Part P for Bright Sparks

ELECSA the Part P scheme provider now has almost 6000 approved electrical contractors making it the second largest Part P provider in the UK. 

Wholly owned by the ECA (electrical contractors association) they boast a friendly and simple approach to Part P. 

Certainly as far as Tradeskills4U is concerned ELECSA is the go to Part P scheme provider for new entrants to the Electrical industry. 

Our feedback from hundreds of  newly qualified Part P registered electrical contractors who have gained their Domestic Installers qualifications with Tradeskills4U is that ELECSA is very approachable and open to new entrants to the Electrical industry and unlike some other Part P Scheme providers don’t make them go through further unnecessary and costly courses to gain their Part P status. 

Whilst Tradeskills4U don’t favour any particular Part P scheme provider, certainly ELECSA have a good reputation amongst the jobbing electrical contractors who use the Part P certification scheme on a daily basis.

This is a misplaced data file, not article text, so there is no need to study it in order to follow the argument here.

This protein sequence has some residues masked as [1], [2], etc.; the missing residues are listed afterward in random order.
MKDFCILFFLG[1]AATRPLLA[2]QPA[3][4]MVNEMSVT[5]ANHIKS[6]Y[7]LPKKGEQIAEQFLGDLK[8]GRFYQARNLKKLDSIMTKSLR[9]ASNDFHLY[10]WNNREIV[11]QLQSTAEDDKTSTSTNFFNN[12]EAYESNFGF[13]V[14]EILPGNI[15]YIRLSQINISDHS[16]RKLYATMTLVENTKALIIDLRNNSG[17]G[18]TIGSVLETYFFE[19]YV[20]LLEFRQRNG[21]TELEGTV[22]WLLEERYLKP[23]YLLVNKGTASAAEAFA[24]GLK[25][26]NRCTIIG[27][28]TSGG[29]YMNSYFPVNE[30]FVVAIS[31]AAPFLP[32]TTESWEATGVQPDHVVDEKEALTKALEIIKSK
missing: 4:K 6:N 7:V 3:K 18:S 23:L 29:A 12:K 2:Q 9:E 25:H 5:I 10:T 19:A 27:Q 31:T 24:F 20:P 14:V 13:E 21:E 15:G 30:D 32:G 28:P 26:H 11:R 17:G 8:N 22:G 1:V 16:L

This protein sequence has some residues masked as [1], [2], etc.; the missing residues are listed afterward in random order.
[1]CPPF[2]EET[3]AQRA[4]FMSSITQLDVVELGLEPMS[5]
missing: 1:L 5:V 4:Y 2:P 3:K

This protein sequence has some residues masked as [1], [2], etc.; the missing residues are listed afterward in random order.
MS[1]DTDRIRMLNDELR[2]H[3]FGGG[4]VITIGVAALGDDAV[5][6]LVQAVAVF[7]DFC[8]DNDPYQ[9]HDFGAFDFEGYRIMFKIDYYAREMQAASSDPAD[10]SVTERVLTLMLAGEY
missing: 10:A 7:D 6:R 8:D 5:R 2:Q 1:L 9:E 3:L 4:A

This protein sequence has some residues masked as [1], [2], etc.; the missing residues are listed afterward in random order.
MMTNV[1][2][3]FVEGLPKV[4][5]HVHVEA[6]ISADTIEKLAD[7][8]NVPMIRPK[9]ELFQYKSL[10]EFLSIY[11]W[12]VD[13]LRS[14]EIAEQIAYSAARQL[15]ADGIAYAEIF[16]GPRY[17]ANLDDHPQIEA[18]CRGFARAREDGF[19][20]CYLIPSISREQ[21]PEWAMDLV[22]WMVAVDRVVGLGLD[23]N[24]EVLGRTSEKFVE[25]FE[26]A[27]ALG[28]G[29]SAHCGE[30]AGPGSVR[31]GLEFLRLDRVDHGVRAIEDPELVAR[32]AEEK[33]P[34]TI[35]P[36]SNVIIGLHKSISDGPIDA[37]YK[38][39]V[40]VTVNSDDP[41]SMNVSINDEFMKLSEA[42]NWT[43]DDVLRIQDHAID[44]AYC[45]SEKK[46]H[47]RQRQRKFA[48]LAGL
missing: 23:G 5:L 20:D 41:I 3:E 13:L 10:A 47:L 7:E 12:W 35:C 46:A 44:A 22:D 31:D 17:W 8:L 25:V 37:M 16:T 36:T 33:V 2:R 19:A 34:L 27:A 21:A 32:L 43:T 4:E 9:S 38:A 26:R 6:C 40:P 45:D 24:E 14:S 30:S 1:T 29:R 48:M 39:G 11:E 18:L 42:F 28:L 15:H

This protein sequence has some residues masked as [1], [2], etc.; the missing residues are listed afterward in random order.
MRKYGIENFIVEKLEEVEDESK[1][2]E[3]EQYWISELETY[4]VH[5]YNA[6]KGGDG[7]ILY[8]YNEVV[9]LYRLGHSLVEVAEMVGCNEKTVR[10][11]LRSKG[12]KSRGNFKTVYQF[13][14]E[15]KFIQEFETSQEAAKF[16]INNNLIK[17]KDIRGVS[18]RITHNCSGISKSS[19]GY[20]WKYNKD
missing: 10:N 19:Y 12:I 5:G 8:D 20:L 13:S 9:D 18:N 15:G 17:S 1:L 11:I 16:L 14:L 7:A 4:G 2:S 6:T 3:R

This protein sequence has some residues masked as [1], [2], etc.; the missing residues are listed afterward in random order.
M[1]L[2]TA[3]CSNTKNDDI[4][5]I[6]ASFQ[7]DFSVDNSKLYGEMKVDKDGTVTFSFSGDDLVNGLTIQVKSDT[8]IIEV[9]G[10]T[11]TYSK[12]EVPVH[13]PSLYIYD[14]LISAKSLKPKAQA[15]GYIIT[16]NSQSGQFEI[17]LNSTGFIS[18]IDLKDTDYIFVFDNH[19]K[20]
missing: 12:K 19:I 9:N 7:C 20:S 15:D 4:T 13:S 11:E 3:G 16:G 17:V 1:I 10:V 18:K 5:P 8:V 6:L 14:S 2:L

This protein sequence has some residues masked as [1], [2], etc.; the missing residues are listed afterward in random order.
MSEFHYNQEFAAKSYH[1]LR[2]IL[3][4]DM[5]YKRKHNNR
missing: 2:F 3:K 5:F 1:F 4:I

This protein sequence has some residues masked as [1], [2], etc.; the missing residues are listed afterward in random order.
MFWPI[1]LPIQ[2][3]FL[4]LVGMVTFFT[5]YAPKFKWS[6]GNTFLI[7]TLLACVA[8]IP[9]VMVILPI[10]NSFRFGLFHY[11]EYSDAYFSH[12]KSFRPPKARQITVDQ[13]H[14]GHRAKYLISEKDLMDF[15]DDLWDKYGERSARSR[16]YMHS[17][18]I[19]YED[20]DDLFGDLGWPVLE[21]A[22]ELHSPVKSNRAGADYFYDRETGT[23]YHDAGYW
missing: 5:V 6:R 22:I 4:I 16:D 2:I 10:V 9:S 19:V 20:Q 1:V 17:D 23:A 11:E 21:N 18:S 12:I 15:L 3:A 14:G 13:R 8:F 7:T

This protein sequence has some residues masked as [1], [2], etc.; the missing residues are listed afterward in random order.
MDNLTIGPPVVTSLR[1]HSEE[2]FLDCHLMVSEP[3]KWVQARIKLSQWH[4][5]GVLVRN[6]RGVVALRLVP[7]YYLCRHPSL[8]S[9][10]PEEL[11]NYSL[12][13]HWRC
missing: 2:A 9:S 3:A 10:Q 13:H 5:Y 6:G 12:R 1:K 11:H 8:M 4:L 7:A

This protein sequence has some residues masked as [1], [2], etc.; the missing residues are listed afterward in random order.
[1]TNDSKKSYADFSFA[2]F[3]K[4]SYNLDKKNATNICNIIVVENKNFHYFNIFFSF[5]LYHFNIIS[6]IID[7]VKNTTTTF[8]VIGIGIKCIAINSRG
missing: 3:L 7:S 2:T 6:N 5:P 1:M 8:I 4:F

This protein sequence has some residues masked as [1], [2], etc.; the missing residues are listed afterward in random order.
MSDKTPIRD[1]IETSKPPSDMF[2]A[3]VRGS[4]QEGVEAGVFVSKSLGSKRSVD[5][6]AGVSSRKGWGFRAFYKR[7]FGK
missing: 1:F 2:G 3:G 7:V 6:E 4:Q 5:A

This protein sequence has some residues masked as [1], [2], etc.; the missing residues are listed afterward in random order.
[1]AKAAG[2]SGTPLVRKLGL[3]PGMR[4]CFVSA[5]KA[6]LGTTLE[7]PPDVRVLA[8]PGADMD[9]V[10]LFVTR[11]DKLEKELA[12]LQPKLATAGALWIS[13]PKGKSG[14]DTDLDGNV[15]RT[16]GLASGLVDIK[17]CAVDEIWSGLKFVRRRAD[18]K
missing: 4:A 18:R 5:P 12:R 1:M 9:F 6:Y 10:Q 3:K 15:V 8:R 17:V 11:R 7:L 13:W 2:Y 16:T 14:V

When considering which part p scheme provider to register with see the helpful pointers below. 

Do they have ? Ask other electrical contractors ! 

Approachable and supportive assessors.

Quality technical advice and support and is it free?

Customer warranties available at no cost to you the contractor.

Strightfoward jod notification system.

Flexible payment options

www.elecsa.org.uk

EC Certification Ltd 0845 634 9043

www.niceic.org.uk

NICEIC Group Ltd 08700130 382

www.bsiqroup.com

British Standards Instition 01442 278 577

www.napit.org.uk

Napit Registration Ltd 0870 444 1392 or 01623 811 483

Categories: electrician training